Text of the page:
• Discharge modes, {alpha} and {gamma}, of a radio-frequency helium capacitively coupled discharge at atmospheric pressure were investigated with the discharge gap distance between electrodes varied from 1 to 5 mm. As similarly observed in other experiments, the {alpha} and {gamma} mode and the {alpha}-{gamma} mode transition were observed with large drops in the voltage (310-179 V) and the phase angle between the voltage and current (54 deg. -18 deg. ), and a contraction of the plasma volume (8.5-0.17 cm{sup 3}, at 3 mm gap distance). The discharge voltage where the {alpha}-{gamma} mode transition occurred versus the gap distance showed amore » similar behavior with the Paschen curve for a gas breakdown. Depending on the gap distance, normal and abnormal glow regimes were observed in the {alpha}mode. At 1 and 2 mm, the {alpha} mode remained in the abnormal glow discharge until the {alpha}-{gamma} mode transition occurred as the discharge current increases. At 3 mm, however, the {alpha} mode was excited as a normal glow discharge with a constant current density (17 mA/cm{sup 2}) but it became an abnormal glow discharge as the current increased. At 4 mm, the {alpha} mode was sustained as a normal glow discharge, then the transition to the {gamma} mode occurred. Using a simple resistor-capacitor circuit model and a {alpha} sheath breakdown model, the discharge modes and the mode transition properties were studied.« less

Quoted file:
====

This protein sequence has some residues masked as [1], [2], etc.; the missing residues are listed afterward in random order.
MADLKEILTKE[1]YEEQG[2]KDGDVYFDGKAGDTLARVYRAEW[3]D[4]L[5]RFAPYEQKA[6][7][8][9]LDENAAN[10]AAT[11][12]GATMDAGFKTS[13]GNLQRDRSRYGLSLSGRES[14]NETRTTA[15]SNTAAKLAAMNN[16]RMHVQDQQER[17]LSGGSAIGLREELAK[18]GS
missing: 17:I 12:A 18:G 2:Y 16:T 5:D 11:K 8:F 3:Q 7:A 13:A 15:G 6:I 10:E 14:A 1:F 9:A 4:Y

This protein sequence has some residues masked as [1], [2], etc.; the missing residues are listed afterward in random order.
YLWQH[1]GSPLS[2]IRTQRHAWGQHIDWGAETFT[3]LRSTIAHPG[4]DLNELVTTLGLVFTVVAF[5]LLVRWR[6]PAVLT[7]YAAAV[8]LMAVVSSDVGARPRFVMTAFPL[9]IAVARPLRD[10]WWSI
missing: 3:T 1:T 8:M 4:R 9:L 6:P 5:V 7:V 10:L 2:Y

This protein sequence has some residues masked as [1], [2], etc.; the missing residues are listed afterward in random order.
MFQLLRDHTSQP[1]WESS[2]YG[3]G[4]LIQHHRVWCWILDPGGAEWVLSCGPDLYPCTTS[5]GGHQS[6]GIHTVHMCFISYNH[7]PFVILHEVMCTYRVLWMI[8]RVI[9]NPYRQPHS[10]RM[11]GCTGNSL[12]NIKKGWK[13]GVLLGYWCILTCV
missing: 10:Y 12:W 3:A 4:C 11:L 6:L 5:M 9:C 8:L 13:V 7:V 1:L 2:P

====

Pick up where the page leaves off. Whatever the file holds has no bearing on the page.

• In this letter, an induced gas discharge approach is proposed and described in detail for obtaining a uniform atmospheric-pressure glow discharge with air in a {gamma} mode using water-cooled, bare metal electrodes driven by radio-frequency (13.56 MHz) power supply. A preliminary study on the discharge characteristics of the air glow discharge is also presented in this study. With this induced gas discharge approach, radio-frequency, atmospheric-pressure glow discharges using bare metal electrodes with other gases which cannot be ignited directly as the plasma working gas, such as nitrogen, oxygen, etc., can also be obtained.
  • In this letter, atmospheric-pressure glow discharges in {gamma} mode with argon/nitrogen as the plasma-forming gas using water-cooled, bare copper electrodes driven by radio-frequency power supply at 13.56 MHz are achieved. The preliminary studies on the discharge characteristics show that, induced by the {alpha}-{gamma} coexisting mode or {gamma} mode discharge of argon, argon-nitrogen mixture with any mixing ratios, even pure nitrogen, can be employed to generate the stable {gamma} mode radio-frequency, atmospheric-pressure glow discharges and the discharge voltage rises with increasing the fraction of nitrogen in the argon-nitrogen mixture for a constant total gas flow rate.